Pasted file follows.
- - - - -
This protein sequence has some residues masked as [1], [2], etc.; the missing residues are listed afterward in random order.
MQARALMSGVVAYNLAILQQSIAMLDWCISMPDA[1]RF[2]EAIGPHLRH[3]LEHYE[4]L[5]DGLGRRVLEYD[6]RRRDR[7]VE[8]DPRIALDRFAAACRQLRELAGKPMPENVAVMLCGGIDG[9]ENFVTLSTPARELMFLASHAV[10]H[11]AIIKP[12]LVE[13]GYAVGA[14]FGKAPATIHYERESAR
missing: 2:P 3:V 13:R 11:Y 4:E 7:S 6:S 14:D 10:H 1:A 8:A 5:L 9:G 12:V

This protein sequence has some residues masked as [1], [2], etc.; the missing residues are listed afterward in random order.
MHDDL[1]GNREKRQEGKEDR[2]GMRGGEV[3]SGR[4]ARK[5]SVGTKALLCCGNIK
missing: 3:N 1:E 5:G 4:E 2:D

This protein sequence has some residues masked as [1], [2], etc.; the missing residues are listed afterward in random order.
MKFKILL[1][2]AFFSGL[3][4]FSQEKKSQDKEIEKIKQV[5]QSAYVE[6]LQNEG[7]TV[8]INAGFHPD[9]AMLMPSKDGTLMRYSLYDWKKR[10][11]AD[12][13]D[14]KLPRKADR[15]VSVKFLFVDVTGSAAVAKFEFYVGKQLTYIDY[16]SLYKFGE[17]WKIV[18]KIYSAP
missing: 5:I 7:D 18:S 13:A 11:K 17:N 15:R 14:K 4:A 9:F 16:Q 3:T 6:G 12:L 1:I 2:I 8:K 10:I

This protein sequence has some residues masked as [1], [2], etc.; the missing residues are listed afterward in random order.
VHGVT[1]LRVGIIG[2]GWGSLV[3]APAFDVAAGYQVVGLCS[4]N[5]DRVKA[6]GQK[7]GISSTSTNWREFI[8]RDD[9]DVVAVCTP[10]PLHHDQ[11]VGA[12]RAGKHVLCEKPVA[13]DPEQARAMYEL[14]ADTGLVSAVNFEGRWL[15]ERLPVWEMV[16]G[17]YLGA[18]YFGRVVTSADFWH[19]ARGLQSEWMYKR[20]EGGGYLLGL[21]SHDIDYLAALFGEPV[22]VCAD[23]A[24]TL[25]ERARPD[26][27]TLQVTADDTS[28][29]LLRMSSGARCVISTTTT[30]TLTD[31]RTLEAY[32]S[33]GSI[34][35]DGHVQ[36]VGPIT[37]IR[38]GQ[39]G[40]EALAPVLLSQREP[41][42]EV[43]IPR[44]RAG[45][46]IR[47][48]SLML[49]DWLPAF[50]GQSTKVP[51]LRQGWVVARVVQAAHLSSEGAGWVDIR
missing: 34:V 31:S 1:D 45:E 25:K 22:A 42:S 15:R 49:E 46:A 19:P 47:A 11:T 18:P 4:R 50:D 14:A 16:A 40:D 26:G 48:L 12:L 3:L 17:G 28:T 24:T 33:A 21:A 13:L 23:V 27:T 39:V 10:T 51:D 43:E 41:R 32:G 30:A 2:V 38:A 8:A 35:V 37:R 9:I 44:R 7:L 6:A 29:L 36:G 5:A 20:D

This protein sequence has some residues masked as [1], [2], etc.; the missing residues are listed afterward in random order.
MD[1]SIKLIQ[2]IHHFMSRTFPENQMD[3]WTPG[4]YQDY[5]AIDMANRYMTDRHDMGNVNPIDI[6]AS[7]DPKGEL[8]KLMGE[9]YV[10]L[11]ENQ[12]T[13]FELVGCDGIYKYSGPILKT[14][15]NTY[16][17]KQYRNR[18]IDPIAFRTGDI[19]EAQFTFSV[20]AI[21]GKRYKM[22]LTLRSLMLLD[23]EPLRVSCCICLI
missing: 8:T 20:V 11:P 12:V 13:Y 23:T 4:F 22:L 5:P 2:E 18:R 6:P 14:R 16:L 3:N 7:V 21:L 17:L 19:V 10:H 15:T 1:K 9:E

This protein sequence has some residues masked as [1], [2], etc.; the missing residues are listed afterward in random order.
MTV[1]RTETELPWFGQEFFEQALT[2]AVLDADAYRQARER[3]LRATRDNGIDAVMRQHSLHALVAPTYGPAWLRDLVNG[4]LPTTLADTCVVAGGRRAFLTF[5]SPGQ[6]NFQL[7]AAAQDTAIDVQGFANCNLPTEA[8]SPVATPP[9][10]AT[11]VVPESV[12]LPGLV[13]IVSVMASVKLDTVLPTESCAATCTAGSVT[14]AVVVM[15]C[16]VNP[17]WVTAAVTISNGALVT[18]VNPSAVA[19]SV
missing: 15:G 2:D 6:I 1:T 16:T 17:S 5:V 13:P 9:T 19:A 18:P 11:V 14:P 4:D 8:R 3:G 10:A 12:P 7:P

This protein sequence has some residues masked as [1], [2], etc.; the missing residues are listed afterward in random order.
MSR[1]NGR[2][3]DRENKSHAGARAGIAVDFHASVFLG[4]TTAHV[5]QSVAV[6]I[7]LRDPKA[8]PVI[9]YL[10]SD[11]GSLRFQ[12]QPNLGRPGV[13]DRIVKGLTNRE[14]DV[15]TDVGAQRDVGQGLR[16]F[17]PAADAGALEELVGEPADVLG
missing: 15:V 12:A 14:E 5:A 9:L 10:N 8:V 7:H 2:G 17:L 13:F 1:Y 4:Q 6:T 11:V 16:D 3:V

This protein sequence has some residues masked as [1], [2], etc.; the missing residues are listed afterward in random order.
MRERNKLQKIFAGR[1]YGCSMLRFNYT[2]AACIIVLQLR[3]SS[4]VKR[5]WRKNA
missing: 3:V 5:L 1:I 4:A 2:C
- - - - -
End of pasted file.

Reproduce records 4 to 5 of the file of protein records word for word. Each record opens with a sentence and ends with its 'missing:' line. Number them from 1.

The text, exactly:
This protein sequence has some residues masked as [1], [2], etc.; the missing residues are listed afterward in random order.
VHGVT[1]LRVGIIG[2]GWGSLV[3]APAFDVAAGYQVVGLCS[4]N[5]DRVKA[6]GQK[7]GISSTSTNWREFI[8]RDD[9]DVVAVCTP[10]PLHHDQ[11]VGA[12]RAGKHVLCEKPVA[13]DPEQARAMYEL[14]ADTGLVSAVNFEGRWL[15]ERLPVWEMV[16]G[17]YLGA[18]YFGRVVTSADFWH[19]ARGLQSEWMYKR[20]EGGGYLLGL[21]SHDIDYLAALFGEPV[22]VCAD[23]A[24]TL[25]ERARPD[26][27]TLQVTADDTS[28][29]LLRMSSGARCVISTTTT[30]TLTD[31]RTLEAY[32]S[33]GSI[34][35]DGHVQ[36]VGPIT[37]IR[38]GQ[39]G[40]EALAPVLLSQREP[41][42]EV[43]IPR[44]RAG[45][46]IR[47][48]SLML[49]DWLPAF[50]GQSTKVP[51]LRQGWVVARVVQAAHLSSEGAGWVDIR
missing: 34:V 31:S 1:D 45:E 25:K 22:A 42:S 15:R 49:E 46:A 19:P 47:A 11:T 18:P 4:R 50:D 14:A 16:A 40:D 26:G 48:L 12:L 3:L 17:G 28:T 24:T 33:A 21:A 13:L 23:V 27:T 39:V 10:T 51:D 43:E 41:R 32:G 30:A 2:V 38:A 8:A 35:V 37:R 9:I 44:R 7:L 6:A 29:L 36:G 5:A 20:D

This protein sequence has some residues masked as [1], [2], etc.; the missing residues are listed afterward in random order.
MD[1]SIKLIQ[2]IHHFMSRTFPENQMD[3]WTPG[4]YQDY[5]AIDMANRYMTDRHDMGNVNPIDI[6]AS[7]DPKGEL[8]KLMGE[9]YV[10]L[11]ENQ[12]T[13]FELVGCDGIYKYSGPILKT[14][15]NTY[16][17]KQYRNR[18]IDPIAFRTGDI[19]EAQFTFSV[20]AI[21]GKRYKM[22]LTLRSLMLLD[23]EPLRVSCCICLI
missing: 8:T 20:V 11:P 12:V 13:Y 23:T 4:F 22:L 5:P 2:E 18:R 6:P 14:R 16:L 3:N 7:V 21:L 17:L 19:V 10:H 15:T 1:K 9:E